We're a band. We're like a family. We grow together. We have an intuition about each other. As with many good groups, we had that intuition right away, the first time we ever played together. In fact, All Through the Night [Criss Cross], our first record, was also the first time we had ever played together as a trio. You can actually put it on and say, "There it is." We noticed that something special was happening immediately.
It's an unusual sentiment for an instrumentalist, perhaps, but you seem to value the importance of both the music and lyrics of a song as you perform it. Is that the influence of your mother, a singer?
It's the influence of my mother and father and the fact that I love singers and songs. The lyrics inform the entire conception of the instrumental. It is the way that I hear things.
Here's an example. When you learn a Beethoven sonata, you don't learn only the left-hand or only the right-hand parts; you learn everything. If you really want to learn the music, learn it thoroughly.
Did you ever go through a rock and roll period? Did you ever buy a Farfisa organ? Did you ever shave your head?
[Laughter] No to the Farfisa organ. No to the head shaving. But I grew up around all kinds of music and I played in rock bands when I was a kid. I played in jam sessions with electric guitars and music with fewer chord changes. I also played Broadway show tunes and classical music. It was all of one piece, all part of my musical upbringing. I'm 39 years old; I didn't grow up wearing a suit and tie.
Do you listen to hip hop or other contemporary pop music?
Not really, but I do not dismiss anything from the pop music world just because it's pop music. I keep my ears open to contemporary jazz and some contemporary classical. After a certain point you start burrowing into the music that means something to you. And that's enough.
You shouldn't spread yourself too thin--is that what you're saying?
Not really. There's nothing thin about where I'm at. In fact, it's very thick. There's a long way to go to get deeper into the music.
How does your preparation and approach differ from solo gigs to jobs with your mom or [saxophonist] Phil Woods or your own trio?
They differ in the obvious ways, but they are also absolutely the same. They are all about listening. Even when I'm playing alone, there's a little voice that keeps whispering: "Don't forget to listen."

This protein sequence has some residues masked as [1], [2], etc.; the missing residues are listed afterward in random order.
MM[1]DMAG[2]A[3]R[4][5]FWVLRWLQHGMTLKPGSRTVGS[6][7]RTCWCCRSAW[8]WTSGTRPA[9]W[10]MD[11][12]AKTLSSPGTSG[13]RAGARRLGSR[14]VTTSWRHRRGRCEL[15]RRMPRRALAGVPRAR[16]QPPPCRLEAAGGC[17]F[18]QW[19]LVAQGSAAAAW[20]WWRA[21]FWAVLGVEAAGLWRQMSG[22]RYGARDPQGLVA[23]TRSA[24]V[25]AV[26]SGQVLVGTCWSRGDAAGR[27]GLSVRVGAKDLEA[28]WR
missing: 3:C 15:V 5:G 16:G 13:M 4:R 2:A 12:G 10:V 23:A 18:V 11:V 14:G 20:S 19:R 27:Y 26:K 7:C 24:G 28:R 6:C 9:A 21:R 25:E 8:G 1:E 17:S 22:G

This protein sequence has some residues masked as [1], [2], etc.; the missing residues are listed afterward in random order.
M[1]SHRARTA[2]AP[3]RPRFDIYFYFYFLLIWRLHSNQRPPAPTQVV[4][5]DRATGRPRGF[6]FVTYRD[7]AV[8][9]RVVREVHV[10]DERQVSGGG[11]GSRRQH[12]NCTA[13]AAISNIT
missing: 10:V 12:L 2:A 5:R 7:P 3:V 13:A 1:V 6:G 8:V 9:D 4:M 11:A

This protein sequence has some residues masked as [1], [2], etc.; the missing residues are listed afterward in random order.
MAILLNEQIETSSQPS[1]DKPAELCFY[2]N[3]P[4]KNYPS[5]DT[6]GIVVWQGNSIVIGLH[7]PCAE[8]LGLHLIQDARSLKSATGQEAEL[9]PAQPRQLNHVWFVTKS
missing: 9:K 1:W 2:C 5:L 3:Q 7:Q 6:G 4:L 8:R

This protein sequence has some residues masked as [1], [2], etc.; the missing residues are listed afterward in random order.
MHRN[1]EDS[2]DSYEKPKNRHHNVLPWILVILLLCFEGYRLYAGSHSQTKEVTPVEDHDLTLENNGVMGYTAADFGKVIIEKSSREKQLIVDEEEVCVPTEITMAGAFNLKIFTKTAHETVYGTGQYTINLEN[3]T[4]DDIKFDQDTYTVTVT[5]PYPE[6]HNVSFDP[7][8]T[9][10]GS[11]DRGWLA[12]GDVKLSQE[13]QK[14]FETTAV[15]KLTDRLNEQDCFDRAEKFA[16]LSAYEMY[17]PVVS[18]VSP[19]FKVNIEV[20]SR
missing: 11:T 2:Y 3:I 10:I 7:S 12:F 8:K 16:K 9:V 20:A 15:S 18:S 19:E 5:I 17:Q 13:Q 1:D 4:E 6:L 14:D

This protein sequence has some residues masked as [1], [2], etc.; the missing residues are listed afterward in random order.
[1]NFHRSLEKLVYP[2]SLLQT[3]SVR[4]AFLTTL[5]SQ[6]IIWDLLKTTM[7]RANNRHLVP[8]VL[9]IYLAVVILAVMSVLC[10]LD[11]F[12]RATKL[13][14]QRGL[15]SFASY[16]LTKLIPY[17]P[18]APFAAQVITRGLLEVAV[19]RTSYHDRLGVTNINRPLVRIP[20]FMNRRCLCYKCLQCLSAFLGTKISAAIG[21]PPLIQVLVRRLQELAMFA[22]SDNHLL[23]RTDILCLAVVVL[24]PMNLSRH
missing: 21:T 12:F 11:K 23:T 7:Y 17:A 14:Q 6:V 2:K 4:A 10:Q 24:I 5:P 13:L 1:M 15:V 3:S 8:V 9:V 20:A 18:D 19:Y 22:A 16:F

If you're introduced to someone at a party as "Bill Charlap, the jazz musician," is that a proper description?
Sure, it's a very honorable thing to be. Then again, there's that Duke Ellington adage that you shouldn't let anyone categorize your music. There's someone who has addressed this in a more eloquent fashion.
Here's a quote from [pianist] Bill Evans, who was asked if he minded being called a jazz musician. "Hell no," he said. "I think jazz is the purest tradition in music this country has had. It has never bent to strictly commercial considerations, and so it has made music for its own sake. And that's why I'm proud to be part of it." Good answer.
How much are you composing?
Not at all.
Is that likely to change?
Probably not. By the time he was my age, George Gershwin had already composed, oh ... a lot [laughter]! If I were going to be a composer, it's likely I would have composed something by now.
Some would say that as a solo is played, an improviser is actually composing music on the spot.
Maybe. But I still think the composer is the one who sees the entire boardwalk. An improviser walks down the boardwalk and pauses, saying "I'm going to play a game with this child over there" or "I think I'll buy a hot dog over here"--and then proceeds. The composer knows the boardwalk start to finish; the improviser is merely exploring the terrain.
The Bill Charlap Trio plays Stewart Theatre on the N.C. State campus Saturday, Oct. 29. The show starts at 8 p.m. Tickets are $28 reserve seats, $23 general admission. There is a pre-show discussion with writer and saxaphonist Owen Cordle at 6:45 p.m. in the Walnut Room of Talley Student Center.